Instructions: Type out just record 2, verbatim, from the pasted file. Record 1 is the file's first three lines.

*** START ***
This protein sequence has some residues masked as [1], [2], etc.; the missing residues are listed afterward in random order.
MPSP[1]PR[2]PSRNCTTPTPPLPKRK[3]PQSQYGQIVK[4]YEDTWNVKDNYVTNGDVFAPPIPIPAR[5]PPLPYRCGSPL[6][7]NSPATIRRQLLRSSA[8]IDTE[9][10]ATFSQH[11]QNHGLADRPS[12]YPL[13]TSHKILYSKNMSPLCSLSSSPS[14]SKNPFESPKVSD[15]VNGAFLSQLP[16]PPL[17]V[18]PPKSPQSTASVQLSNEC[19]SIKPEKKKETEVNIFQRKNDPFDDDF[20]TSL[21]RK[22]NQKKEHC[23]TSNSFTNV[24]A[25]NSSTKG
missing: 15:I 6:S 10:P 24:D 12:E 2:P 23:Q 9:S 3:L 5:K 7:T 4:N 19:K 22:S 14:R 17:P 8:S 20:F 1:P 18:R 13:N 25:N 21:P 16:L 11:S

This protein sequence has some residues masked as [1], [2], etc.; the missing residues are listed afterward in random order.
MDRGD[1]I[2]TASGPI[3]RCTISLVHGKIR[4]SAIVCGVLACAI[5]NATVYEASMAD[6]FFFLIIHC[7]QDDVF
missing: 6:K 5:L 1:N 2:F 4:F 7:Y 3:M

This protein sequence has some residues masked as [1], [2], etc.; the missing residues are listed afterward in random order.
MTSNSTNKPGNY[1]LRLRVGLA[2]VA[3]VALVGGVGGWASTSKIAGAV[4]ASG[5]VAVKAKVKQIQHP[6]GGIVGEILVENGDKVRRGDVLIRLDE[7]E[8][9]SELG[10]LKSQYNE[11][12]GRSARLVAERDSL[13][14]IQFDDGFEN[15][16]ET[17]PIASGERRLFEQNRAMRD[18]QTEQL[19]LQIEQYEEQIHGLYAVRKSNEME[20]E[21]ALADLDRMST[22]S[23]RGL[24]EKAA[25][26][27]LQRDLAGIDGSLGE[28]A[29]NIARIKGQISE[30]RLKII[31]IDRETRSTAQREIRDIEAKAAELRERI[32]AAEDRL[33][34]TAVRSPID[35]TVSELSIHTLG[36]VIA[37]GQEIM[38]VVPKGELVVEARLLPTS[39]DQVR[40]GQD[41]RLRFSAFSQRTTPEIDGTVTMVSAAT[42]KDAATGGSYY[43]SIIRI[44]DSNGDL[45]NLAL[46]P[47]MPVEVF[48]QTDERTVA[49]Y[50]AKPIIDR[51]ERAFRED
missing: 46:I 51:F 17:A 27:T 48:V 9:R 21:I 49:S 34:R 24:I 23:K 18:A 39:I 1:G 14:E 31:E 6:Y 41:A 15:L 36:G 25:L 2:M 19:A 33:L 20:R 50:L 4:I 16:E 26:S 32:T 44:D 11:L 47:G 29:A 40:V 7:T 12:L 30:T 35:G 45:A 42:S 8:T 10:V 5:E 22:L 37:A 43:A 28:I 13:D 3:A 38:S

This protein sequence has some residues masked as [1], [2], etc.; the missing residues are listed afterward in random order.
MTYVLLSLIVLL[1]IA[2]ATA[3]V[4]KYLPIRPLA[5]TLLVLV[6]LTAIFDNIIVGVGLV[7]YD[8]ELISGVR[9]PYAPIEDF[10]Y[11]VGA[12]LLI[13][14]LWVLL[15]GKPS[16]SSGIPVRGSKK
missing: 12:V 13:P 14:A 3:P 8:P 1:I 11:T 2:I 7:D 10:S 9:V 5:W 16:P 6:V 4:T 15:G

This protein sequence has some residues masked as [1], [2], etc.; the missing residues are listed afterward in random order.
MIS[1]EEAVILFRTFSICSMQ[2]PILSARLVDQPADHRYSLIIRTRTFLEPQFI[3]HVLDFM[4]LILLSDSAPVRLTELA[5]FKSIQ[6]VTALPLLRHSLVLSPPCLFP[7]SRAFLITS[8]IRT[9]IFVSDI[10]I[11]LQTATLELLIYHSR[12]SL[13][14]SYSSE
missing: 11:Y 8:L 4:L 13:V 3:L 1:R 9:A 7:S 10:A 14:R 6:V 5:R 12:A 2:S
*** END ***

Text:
This protein sequence has some residues masked as [1], [2], etc.; the missing residues are listed afterward in random order.
MDRGD[1]I[2]TASGPI[3]RCTISLVHGKIR[4]SAIVCGVLACAI[5]NATVYEASMAD[6]FFFLIIHC[7]QDDVF
missing: 6:K 5:L 1:N 2:F 4:F 7:Y 3:M